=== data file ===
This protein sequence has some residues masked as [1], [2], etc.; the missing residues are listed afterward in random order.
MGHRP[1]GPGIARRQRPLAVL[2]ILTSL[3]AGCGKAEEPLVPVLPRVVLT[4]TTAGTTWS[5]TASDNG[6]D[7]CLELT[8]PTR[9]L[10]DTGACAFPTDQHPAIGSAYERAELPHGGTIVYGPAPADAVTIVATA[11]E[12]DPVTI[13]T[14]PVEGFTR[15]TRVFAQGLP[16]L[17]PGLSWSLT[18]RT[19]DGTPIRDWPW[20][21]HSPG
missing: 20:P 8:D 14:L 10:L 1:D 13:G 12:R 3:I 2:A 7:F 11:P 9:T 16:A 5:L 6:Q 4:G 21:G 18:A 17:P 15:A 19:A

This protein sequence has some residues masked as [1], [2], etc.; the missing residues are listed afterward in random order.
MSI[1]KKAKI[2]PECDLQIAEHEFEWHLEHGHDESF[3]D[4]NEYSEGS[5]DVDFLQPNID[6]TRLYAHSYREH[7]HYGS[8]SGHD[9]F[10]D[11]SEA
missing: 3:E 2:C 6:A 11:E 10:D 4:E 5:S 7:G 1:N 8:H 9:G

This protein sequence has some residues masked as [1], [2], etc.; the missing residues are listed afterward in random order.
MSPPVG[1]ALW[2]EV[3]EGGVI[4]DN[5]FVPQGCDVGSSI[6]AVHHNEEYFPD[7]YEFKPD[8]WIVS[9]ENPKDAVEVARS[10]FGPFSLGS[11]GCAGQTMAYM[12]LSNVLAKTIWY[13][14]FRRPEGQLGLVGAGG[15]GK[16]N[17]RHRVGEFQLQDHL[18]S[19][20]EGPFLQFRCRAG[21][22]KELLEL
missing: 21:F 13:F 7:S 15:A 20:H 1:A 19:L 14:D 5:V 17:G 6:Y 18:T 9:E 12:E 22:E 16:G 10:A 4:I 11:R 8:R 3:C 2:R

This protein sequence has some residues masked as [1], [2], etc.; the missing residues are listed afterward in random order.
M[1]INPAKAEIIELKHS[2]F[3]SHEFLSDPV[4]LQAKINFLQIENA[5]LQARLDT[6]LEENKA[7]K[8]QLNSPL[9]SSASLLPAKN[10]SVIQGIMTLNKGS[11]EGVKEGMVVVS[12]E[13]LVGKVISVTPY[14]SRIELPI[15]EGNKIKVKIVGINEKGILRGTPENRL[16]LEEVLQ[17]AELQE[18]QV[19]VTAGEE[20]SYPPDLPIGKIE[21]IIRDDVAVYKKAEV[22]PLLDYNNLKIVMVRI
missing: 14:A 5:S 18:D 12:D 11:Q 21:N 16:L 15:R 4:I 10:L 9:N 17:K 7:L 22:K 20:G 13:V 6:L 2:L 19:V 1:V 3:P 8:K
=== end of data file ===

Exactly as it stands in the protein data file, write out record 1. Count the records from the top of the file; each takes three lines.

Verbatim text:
This protein sequence has some residues masked as [1], [2], etc.; the missing residues are listed afterward in random order.
MGHRP[1]GPGIARRQRPLAVL[2]ILTSL[3]AGCGKAEEPLVPVLPRVVLT[4]TTAGTTWS[5]TASDNG[6]D[7]CLELT[8]PTR[9]L[10]DTGACAFPTDQHPAIGSAYERAELPHGGTIVYGPAPADAVTIVATA[11]E[12]DPVTI[13]T[14]PVEGFTR[15]TRVFAQGLP[16]L[17]PGLSWSLT[18]RT[19]DGTPIRDWPW[20][21]HSPG
missing: 20:P 8:D 14:L 10:L 1:D 13:G 12:R 3:I 2:A 7:F 11:P 9:T 16:A 5:L 6:Q 4:G 21:G 18:A 17:P 15:A 19:A